Sunday Scripture Readings

TWENTY-SEVENTH SUNDAY

IN ORDINARY TIME,

OCTOBER 6

Isaiah 5:1-7; Psalm 80;

Philippians 4:6-9; Matthew 21:33-43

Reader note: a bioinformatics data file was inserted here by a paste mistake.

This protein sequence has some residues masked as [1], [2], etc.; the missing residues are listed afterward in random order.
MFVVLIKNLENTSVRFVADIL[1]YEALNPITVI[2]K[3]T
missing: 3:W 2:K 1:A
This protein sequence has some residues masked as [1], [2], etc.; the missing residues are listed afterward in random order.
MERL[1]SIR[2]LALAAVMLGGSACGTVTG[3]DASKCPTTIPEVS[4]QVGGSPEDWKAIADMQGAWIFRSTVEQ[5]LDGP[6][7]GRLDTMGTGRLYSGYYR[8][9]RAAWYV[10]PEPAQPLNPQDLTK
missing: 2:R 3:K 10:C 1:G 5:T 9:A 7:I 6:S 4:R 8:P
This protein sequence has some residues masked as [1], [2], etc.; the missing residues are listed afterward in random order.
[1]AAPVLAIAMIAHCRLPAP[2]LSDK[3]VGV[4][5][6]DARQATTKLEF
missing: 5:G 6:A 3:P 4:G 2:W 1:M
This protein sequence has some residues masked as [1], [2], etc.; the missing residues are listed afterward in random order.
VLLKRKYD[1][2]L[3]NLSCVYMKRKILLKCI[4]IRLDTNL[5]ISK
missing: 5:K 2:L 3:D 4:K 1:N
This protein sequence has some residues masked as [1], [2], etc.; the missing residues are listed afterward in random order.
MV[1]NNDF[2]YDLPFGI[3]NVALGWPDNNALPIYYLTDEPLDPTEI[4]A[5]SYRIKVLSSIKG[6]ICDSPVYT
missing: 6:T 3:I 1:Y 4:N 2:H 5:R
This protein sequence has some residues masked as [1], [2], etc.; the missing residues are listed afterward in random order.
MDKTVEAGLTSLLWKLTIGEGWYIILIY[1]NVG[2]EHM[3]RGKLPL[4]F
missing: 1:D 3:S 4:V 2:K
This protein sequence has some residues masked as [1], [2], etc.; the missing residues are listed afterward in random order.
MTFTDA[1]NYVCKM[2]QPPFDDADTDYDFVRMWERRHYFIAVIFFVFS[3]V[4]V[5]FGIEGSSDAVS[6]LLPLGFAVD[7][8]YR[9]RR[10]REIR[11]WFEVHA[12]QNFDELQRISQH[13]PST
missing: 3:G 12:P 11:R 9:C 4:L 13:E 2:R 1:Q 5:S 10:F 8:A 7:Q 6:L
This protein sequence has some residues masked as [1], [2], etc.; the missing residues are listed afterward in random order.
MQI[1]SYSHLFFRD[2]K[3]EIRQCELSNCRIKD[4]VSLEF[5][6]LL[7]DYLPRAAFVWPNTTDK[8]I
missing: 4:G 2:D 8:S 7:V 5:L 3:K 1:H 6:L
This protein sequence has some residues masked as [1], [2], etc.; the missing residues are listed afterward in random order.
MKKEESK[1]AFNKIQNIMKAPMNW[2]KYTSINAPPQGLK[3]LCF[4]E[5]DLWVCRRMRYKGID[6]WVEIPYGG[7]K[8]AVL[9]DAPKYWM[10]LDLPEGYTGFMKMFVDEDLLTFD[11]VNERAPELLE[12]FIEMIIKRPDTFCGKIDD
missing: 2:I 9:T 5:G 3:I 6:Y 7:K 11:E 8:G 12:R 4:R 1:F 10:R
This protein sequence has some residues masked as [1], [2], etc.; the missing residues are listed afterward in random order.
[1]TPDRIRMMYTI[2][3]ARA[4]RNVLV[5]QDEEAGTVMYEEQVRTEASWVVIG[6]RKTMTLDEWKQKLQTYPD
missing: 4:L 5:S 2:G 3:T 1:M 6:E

OUR GOOD NEWS: God's overwhelming expressions of caring love for us demand our suitable response through faithful service. In ancient times, "friend of the bridegroom" had definite responsibilities during courtship, before serving as best man on the wedding day. He mediated quarrels between the lovers, pleaded his friend's case with the girlfriend, and appealed to the public on his behalf (first reading). The "song" he sings about love is a parable/allegory inviting listeners' verdict in a fictitious legal case. He first stirs up interest in a farmer (lover) "courting" a vineyard (beloved). The man showers care on his property, sparing no labor or expense. Everything anticipates a wonderful harvest. Suddenly, sad chords in a minor key: Every grape was sour! Isaiah spoke out for the wronged lover, inviting public expressions of indignation at betrayal by the young woman. Bystanders could only approve his judgment of punishment. Let the useless vineyard fall back into its original wild state! Then, the unexpected punch line: God is the lover, his Chosen People the beloved! Isaiah's audience convicted themselves! The final sentence specifies their unfaithful disobedience as social injustice. Isaiah's play on words can only be approximated in translation: "He looked for the light of justice - but found the night of bloodshed; for compassion - but found oppression!" Like Isaiah, Jesus told a fable about a vineyard and invited audience judgment. Here, ungrateful, murderous tenants replaced uncooperative vines. He then turned the crowd's stern verdict calling for rejection and destruction through telling quotations of Psalm 118. Next came a pronouncement of doom more terrible in its finality than any Old Testament prophet's. The audience, "chief priests and elders of the people," constituted a formal assembly of official Judaism. These heard Jesus's rejection of the Synagogue in favor of the Church. Historical Israel was being replaced by the new Israel of Jesus' founding. Details of the story heighten its tragic message. Steps taken by the owner - planting, hedging, building winepress and guard tower - attest careful concern to do everything possible. Unlike the first reading, the vineyard represented God's Kingdom, with tenants standing for his Chosen People. These preferred to get on their own what God offered as a gift, conditioned upon faithful service. Blinded by totally unjustified hatred and greed, these foolishly bring certain doom upon themselves through brutal efforts to break away from the absent master. Application of Psalm 118:22-23 introduces a second image: the Church, the interim expression of final-age Kingdom, as a stone building. That Jesus is "head of the corner" affirms his essential role in the salvation of God's people. He is either the cornerstone, placed at the corner of the foundation where two rows of stones come together, or the key- (cap-) stone completing the arch and supporting the entire structure - in either case, absolutely indispensable. The parable teaches that we Christians can't bask in privilege, waiting around to enter heaven; we're called to deeds of love, including personal and corporate witness that invites others into God's kingdom.

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